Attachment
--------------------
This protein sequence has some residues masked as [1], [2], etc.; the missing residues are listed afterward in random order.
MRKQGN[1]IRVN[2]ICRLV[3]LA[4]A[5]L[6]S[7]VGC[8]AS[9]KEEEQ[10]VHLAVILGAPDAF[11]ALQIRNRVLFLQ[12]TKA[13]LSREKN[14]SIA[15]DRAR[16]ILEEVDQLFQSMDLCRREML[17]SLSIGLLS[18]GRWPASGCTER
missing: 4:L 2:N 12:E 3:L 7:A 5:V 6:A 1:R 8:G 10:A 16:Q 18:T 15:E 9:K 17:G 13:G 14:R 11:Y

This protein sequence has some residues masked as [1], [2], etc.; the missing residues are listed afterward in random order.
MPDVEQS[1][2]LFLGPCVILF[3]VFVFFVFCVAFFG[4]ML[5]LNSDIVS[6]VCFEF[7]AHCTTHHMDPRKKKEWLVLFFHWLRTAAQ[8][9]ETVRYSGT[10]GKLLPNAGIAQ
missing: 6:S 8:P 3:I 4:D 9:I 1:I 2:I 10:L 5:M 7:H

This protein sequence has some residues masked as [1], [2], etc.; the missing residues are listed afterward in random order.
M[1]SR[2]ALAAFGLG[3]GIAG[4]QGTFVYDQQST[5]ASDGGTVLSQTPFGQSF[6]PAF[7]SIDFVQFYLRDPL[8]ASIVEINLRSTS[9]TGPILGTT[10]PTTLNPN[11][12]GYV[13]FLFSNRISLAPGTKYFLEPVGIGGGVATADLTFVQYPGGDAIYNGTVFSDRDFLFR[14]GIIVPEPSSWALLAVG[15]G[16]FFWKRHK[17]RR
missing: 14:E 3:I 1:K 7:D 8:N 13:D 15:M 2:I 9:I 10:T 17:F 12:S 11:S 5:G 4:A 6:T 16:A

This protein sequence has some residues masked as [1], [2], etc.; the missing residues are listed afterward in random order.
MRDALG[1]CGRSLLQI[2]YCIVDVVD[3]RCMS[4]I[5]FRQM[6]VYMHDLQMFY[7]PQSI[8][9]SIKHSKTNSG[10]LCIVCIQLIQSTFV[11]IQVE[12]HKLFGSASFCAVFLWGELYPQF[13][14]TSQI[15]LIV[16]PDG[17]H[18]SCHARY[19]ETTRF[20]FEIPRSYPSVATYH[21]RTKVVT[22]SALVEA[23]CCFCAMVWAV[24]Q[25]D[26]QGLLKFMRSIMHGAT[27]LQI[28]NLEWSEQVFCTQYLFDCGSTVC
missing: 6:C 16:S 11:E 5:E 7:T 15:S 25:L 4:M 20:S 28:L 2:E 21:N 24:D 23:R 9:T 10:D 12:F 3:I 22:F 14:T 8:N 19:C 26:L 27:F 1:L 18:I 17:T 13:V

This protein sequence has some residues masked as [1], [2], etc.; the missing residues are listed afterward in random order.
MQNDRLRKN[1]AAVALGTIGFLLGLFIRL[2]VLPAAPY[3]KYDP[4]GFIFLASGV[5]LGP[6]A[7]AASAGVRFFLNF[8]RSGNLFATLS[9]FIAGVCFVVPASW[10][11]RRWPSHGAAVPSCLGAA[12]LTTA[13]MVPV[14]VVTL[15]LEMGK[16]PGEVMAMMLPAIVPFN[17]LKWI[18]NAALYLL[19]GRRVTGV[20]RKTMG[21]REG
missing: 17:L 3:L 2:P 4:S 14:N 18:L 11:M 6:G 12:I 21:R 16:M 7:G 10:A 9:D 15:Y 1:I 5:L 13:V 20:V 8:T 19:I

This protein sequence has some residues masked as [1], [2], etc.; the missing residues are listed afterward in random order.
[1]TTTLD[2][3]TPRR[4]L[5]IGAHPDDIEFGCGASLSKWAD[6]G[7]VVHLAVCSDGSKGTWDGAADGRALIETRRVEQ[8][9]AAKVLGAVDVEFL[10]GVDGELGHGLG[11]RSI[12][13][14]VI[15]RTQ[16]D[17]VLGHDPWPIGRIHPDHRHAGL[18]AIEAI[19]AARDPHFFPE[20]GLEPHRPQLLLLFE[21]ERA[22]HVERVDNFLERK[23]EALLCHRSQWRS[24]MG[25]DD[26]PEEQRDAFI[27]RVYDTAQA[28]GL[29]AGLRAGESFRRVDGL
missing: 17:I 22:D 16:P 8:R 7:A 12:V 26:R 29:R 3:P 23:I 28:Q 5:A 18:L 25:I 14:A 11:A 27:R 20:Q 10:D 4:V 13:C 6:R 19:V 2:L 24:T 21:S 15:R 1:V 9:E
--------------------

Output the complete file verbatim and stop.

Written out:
This protein sequence has some residues masked as [1], [2], etc.; the missing residues are listed afterward in random order.
MRKQGN[1]IRVN[2]ICRLV[3]LA[4]A[5]L[6]S[7]VGC[8]AS[9]KEEEQ[10]VHLAVILGAPDAF[11]ALQIRNRVLFLQ[12]TKA[13]LSREKN[14]SIA[15]DRAR[16]ILEEVDQLFQSMDLCRREML[17]SLSIGLLS[18]GRWPASGCTER
missing: 4:L 2:N 12:E 3:L 7:A 5:V 6:A 1:R 8:G 10:A 16:Q 18:T 15:E 9:K 17:G 13:G 14:R 11:Y

This protein sequence has some residues masked as [1], [2], etc.; the missing residues are listed afterward in random order.
MPDVEQS[1][2]LFLGPCVILF[3]VFVFFVFCVAFFG[4]ML[5]LNSDIVS[6]VCFEF[7]AHCTTHHMDPRKKKEWLVLFFHWLRTAAQ[8][9]ETVRYSGT[10]GKLLPNAGIAQ
missing: 6:S 8:P 3:I 4:D 9:I 1:I 2:I 10:L 5:M 7:H

This protein sequence has some residues masked as [1], [2], etc.; the missing residues are listed afterward in random order.
M[1]SR[2]ALAAFGLG[3]GIAG[4]QGTFVYDQQST[5]ASDGGTVLSQTPFGQSF[6]PAF[7]SIDFVQFYLRDPL[8]ASIVEINLRSTS[9]TGPILGTT[10]PTTLNPN[11][12]GYV[13]FLFSNRISLAPGTKYFLEPVGIGGGVATADLTFVQYPGGDAIYNGTVFSDRDFLFR[14]GIIVPEPSSWALLAVG[15]G[16]FFWKRHK[17]RR
missing: 14:E 3:I 1:K 7:D 8:N 13:D 15:M 2:I 9:I 10:T 17:F 12:S 11:S 5:G 4:A 6:T 16:A

This protein sequence has some residues masked as [1], [2], etc.; the missing residues are listed afterward in random order.
MRDALG[1]CGRSLLQI[2]YCIVDVVD[3]RCMS[4]I[5]FRQM[6]VYMHDLQMFY[7]PQSI[8][9]SIKHSKTNSG[10]LCIVCIQLIQSTFV[11]IQVE[12]HKLFGSASFCAVFLWGELYPQF[13][14]TSQI[15]LIV[16]PDG[17]H[18]SCHARY[19]ETTRF[20]FEIPRSYPSVATYH[21]RTKVVT[22]SALVEA[23]CCFCAMVWAV[24]Q[25]D[26]QGLLKFMRSIMHGAT[27]LQI[28]NLEWSEQVFCTQYLFDCGSTVC
missing: 6:C 16:S 11:E 5:E 7:T 15:S 25:L 4:M 20:S 28:L 2:E 21:N 24:D 23:R 9:T 10:D 12:F 3:I 22:F 14:T 8:N 19:C 26:L 27:F 1:L 18:I 17:T 13:V

This protein sequence has some residues masked as [1], [2], etc.; the missing residues are listed afterward in random order.
MQNDRLRKN[1]AAVALGTIGFLLGLFIRL[2]VLPAAPY[3]KYDP[4]GFIFLASGV[5]LGP[6]A[7]AASAGVRFFLNF[8]RSGNLFATLS[9]FIAGVCFVVPASW[10][11]RRWPSHGAAVPSCLGAA[12]LTTA[13]MVPV[14]VVTL[15]LEMGK[16]PGEVMAMMLPAIVPFN[17]LKWI[18]NAALYLL[19]GRRVTGV[20]RKTMG[21]REG
missing: 17:L 3:L 2:P 4:S 14:N 18:L 11:M 6:G 12:I 21:R 16:M 7:G 10:A 9:D 15:Y 1:I 5:L 13:V 20:V 8:T 19:I

This protein sequence has some residues masked as [1], [2], etc.; the missing residues are listed afterward in random order.
[1]TTTLD[2][3]TPRR[4]L[5]IGAHPDDIEFGCGASLSKWAD[6]G[7]VVHLAVCSDGSKGTWDGAADGRALIETRRVEQ[8][9]AAKVLGAVDVEFL[10]GVDGELGHGLG[11]RSI[12][13][14]VI[15]RTQ[16]D[17]VLGHDPWPIGRIHPDHRHAGL[18]AIEAI[19]AARDPHFFPE[20]GLEPHRPQLLLLFE[21]ERA[22]HVERVDNFLERK[23]EALLCHRSQWRS[24]MG[25]DD[26]PEEQRDAFI[27]RVYDTAQA[28]GL[29]AGLRAGESFRRVDGL
missing: 17:I 22:D 16:P 8:R 7:A 12:V 26:R 29:R 3:P 23:I 28:Q 5:A 18:L 25:I 14:A 11:A 27:R 20:Q 10:D 4:V 13:C 6:R 19:V 2:L 24:T 21:S 15:R 1:V 9:E